This study tested psychological treatment of patients with "electric hypersensitivity." Seventeen patients were randomly assigned to a treatment group or a waiting-list control group in a pretest-posttest control group design. The patients were also taking part in double-blind provocation tests before and after the treatment. Subjective ratings of symptoms were registered and blood samples were taken and analyzed for "stress-related" variables, such as prolactin, cortisol, dehydroepiandrosterone, and cholesterol levels. The patients in the experimental group reduced their evaluations of the disability more than the control group did. This indicates that psychological treatment may be of value in this disease. However, none of the psychophysiological measures or the subjective reactions to the provocation test showed any significant between-group difference. The conclusion from the provocation test is that this group of alleged hypersensitive patients did not react to the electromagnetic fields.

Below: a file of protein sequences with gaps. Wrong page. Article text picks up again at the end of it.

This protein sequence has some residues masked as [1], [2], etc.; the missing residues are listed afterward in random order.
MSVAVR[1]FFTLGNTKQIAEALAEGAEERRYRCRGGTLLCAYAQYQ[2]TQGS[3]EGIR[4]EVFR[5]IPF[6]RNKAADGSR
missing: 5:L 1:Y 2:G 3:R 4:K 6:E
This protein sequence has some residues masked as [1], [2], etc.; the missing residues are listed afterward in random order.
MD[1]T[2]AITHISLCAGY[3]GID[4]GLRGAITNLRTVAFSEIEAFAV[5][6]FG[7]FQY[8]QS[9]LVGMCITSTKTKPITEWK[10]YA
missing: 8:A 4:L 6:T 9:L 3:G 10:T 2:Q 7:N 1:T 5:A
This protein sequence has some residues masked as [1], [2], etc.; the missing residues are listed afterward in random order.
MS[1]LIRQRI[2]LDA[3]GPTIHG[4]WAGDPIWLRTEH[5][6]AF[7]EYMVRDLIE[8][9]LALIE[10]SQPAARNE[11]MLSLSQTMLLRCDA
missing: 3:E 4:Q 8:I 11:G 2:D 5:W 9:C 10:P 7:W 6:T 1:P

From the Department of Clinical Psychology, University of Uppsala (Mr Andersson and Dr Melin); the Department of Dermatology, Karolinska Hospital (Drs Berg and Lidén); the Department of Stress Research, Karolinska Institute (Dr Arnetz); and Swedish National Institute of Radiation Protection (Dr Langlet).
Address correspondence to: Bengt Andersson, MA, Department of Clinical Psychology, University of Uppsala, Box 1225, S-751 42 Uppsala, Sweden.